§ 45. Mr. Simmons
asked the Prime Minister why the medical and surgical treatment of war pensioners in Northern Ireland is controlled by the Ministry of Pensions and National Insurance while this service in the Republic is under the control of the Ministry of Health.
§ The Prime Minister (Sir Anthony Eden)
When the Ministry of Pensions and the Ministry of National Insurance were merged in 1953, it was the general policy of Her Majesty's Government that medical services should be provided by the Ministry of Health. It was in accordance with this general policy that these responsibilities in the Irish Republic were transferred to the Ministry of Health. So far as Northern Ireland is concerned, it was the wish of the Northern Ireland authorities that the Ministry of Pensions and National Insurance should discharge the responsibilities which were previously those of the Ministry of Pensions, and this course was accordingly adopted.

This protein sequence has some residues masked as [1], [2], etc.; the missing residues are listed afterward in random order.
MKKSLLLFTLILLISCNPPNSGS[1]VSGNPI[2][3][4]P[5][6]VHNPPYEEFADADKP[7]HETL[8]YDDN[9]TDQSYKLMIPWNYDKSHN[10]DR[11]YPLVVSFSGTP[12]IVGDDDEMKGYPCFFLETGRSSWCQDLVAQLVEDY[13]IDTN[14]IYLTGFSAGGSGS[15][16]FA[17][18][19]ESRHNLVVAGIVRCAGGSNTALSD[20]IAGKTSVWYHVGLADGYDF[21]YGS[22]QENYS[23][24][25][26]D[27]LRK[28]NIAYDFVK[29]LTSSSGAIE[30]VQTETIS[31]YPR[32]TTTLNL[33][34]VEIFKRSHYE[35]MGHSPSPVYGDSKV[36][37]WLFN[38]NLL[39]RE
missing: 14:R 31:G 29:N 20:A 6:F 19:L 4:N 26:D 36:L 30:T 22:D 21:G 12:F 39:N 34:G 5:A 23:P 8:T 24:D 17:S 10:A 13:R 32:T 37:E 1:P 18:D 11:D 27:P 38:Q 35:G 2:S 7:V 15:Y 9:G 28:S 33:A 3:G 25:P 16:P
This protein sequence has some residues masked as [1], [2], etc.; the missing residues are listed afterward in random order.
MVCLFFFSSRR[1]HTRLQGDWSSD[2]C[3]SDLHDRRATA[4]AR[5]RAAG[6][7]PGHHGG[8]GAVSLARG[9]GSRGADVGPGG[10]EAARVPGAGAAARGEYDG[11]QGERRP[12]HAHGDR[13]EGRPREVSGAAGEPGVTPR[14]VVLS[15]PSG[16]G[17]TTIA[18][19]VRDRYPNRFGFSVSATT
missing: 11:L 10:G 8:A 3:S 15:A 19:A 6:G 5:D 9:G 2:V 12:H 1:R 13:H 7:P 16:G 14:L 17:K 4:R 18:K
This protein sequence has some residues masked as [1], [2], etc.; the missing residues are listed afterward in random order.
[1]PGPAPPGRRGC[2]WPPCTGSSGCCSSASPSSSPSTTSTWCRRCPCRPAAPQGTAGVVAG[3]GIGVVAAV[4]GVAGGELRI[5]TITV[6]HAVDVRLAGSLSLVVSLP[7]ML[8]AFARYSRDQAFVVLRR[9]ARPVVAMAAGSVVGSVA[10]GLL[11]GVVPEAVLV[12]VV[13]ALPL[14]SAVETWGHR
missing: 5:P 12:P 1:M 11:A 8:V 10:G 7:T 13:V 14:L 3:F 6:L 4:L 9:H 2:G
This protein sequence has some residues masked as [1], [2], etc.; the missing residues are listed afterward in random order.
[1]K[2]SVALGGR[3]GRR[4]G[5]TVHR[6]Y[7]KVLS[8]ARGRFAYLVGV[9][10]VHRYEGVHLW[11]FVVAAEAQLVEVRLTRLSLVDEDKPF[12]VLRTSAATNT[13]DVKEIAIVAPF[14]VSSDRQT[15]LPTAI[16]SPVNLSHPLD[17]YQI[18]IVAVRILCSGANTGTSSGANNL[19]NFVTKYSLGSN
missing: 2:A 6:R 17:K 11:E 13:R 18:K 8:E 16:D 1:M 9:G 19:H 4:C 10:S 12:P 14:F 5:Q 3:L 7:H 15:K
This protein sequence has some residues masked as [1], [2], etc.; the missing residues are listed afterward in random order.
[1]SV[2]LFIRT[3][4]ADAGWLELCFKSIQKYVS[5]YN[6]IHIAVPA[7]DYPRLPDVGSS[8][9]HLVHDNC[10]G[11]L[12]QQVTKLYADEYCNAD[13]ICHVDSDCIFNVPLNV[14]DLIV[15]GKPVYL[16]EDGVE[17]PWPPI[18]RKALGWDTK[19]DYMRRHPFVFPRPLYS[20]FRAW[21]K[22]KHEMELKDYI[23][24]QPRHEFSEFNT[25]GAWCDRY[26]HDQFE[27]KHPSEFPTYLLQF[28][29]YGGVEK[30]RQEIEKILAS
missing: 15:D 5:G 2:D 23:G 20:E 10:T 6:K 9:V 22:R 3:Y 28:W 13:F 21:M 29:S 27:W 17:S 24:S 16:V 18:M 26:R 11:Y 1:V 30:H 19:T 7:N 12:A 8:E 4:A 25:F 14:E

§ Mr. Simmons
Is the Prime Minister afraid of causing a little trouble in Ireland between the North and the South about this differential treatment? Is this situation not an indication of the need for a co-ordinating Minister to deal with war pensions, which are now bandied about between three separate Government Departments? Will the right hon. Gentleman not appoint a Minister of State for War Pensions to look after the interests of war pensioners?
§ The Prime Minister
I go with the hon. Member so far as to say that this is not perhaps a particularly logical arrangement, but that is not altogether unknown in our affairs. Sometimes things work a little better when they are not logical. I am told that the arrangements have proved satisfactory, in practice. If the hon. Member has evidence to the contrary, I will, of course, consider it, but if arrangements are working well I rather like to leave well alone.